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Dune bashing with the Tata Safari Storme

Four days of pedal to the metal, in a Safari Storme

It’s not something that is usually said about an SUV, but it kind of sums up our epic Rajasthan road trip. I’m yet to check the firewall for a hole in it but I’m sure it’ll be fine. The Safari Storme was the first car I reviewed for evo India in December 2015. We drove it for about 50km on the outskirts of Pune for a quick review, almost all of it on road and dropped it off in a few hours. Little did I know that I’ll be clocking over 10,000km in the coming year, a fair bit of it kicking up a storm. Of the huge number of miles I’ve clocked in the Safari Storme, over 2800km came over four days this January, when we decided to go dune bashing. I suppose it is safe to assume we have been the most adventurous Safari drivers in the year gone by, but we’d love to hear from someone wilder.

Until we do, here’s one wild ride…
Deogarh in Rajasthan is 1,100km from Pune. It takes about 17 hours, and being judicious with our breaks, I knew that we could do it in 16. The Safari Storme has turned us into marathoners. It took us 18 hours anyway, with long queues at tolls as everyone swiped cards instead of cash or Fast Tags. 18 hours in any car is tiring. The vehicle can take it easily, but your foot aches with every gear change, the shoulders drop with every turn, and by the end of the night, we could just about crawl through the entrance porch of Dev Shree in Deogarh, our stay for the night. The luxury homestay is as warm and comforting as its owners, and just what tired travellers like us needed at the end of a long day. The next morning we drove over narrow trails through a forest, saw some wildlife, you know the stuff we have been doing with the Safari over the past few months. We then drove out to a place called Kakani, a couple of hours from Deogarh. Kakani is the start of a drive I never thought I’d put the Safari through.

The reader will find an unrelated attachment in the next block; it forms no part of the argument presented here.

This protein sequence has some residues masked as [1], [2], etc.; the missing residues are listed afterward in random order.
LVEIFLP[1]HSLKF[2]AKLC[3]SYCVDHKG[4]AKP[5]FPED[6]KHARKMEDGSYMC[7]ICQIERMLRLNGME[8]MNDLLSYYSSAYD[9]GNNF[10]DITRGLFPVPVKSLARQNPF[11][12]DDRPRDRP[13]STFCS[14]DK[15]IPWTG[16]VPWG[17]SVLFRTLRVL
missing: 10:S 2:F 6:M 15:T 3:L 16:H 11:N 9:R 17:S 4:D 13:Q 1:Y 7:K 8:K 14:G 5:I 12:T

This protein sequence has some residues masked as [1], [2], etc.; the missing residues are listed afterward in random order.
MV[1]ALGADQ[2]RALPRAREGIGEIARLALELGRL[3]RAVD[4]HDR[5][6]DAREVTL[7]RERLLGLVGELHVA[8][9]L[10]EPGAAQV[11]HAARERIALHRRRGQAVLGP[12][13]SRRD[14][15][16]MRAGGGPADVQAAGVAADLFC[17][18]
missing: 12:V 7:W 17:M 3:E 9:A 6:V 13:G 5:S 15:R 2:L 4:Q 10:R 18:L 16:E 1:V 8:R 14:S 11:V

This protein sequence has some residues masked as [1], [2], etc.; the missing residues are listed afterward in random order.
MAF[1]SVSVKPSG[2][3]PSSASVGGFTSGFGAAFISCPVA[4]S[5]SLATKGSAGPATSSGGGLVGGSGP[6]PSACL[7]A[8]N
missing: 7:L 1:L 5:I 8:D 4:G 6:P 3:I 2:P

Luni tunes
We get off the main road on to a dirt trail and stop to turn the shift-on-the-fly 4WD system to 4-High. It’s actually on the fly but better to be cautious than to shovel gravel out from under the Safari. So once I’m sure that all the power is going to all fours, I slot in to first gear and floor it. And almost all through, for the next couple of hours, I floor it in first, the tacho at its redline, a frantic engine screaming its heart out as I drive through gravel, sand, river beds, river crossings, thick shrubs, the works! Now I have crawled over rocks and through jungles but the desert is new to me and the skills required here were getting developed as I drove. First, conditioning the mind that it is fine to drive your car in first gear with your right foot stuck in like a lunatic, then trusting that there could be times you will scrape the sump and because the Safari Storme has a strong sump guard nothing is going to happen to it and you carry on without a hitch, and third, I should have taken the number plate off before diving into the Luni river.


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Anand Mohan

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